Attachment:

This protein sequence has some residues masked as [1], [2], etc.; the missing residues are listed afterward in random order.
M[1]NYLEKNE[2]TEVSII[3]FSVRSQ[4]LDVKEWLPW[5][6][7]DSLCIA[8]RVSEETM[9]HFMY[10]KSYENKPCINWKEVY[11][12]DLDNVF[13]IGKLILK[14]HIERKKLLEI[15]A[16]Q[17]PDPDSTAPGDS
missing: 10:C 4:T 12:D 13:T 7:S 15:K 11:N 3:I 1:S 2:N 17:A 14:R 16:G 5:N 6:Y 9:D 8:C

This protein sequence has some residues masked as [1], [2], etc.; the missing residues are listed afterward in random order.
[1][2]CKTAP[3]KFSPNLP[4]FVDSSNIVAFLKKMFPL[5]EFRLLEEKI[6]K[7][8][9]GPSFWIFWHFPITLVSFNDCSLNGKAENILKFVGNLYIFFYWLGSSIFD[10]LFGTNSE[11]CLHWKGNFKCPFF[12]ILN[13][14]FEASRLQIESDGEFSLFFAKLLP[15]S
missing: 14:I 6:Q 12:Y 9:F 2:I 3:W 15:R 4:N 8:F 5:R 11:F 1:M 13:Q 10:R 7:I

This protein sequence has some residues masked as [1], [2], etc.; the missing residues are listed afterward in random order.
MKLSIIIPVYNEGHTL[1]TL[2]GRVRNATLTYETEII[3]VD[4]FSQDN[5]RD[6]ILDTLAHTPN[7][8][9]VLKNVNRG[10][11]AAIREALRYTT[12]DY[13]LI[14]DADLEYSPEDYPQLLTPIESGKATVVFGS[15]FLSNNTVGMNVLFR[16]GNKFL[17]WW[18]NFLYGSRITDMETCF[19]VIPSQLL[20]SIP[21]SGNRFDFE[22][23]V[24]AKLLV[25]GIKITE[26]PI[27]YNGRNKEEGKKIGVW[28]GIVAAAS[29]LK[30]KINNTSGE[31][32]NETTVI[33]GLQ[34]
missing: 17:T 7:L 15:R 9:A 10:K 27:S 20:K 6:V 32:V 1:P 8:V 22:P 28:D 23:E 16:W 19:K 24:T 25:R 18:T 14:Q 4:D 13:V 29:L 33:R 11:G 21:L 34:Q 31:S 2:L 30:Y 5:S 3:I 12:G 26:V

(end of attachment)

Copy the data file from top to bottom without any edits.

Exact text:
This protein sequence has some residues masked as [1], [2], etc.; the missing residues are listed afterward in random order.
M[1]NYLEKNE[2]TEVSII[3]FSVRSQ[4]LDVKEWLPW[5][6][7]DSLCIA[8]RVSEETM[9]HFMY[10]KSYENKPCINWKEVY[11][12]DLDNVF[13]IGKLILK[14]HIERKKLLEI[15]A[16]Q[17]PDPDSTAPGDS
missing: 10:C 4:T 12:D 13:T 7:S 15:K 11:N 3:I 1:S 2:N 17:A 14:R 16:G 5:N 6:Y 9:D 8:C

This protein sequence has some residues masked as [1], [2], etc.; the missing residues are listed afterward in random order.
[1][2]CKTAP[3]KFSPNLP[4]FVDSSNIVAFLKKMFPL[5]EFRLLEEKI[6]K[7][8][9]GPSFWIFWHFPITLVSFNDCSLNGKAENILKFVGNLYIFFYWLGSSIFD[10]LFGTNSE[11]CLHWKGNFKCPFF[12]ILN[13][14]FEASRLQIESDGEFSLFFAKLLP[15]S
missing: 14:I 6:Q 12:Y 9:F 2:I 3:W 15:R 4:N 8:F 5:R 11:F 1:M 13:Q 10:R 7:I

This protein sequence has some residues masked as [1], [2], etc.; the missing residues are listed afterward in random order.
MKLSIIIPVYNEGHTL[1]TL[2]GRVRNATLTYETEII[3]VD[4]FSQDN[5]RD[6]ILDTLAHTPN[7][8][9]VLKNVNRG[10][11]AAIREALRYTT[12]DY[13]LI[14]DADLEYSPEDYPQLLTPIESGKATVVFGS[15]FLSNNTVGMNVLFR[16]GNKFL[17]WW[18]NFLYGSRITDMETCF[19]VIPSQLL[20]SIP[21]SGNRFDFE[22][23]V[24]AKLLV[25]GIKITE[26]PI[27]YNGRNKEEGKKIGVW[28]GIVAAAS[29]LK[30]KINNTSGE[31][32]NETTVI[33]GLQ[34]
missing: 17:T 7:L 15:R 9:A 10:K 27:S 20:K 6:V 32:V 1:P 8:V 22:P 28:D 23:E 16:W 19:K 24:T 25:R 18:T 14:Q 4:D 13:V 29:L 33:R 11:G 21:L 34:Q 31:S 2:L 30:Y 5:S 3:I 12:G 26:V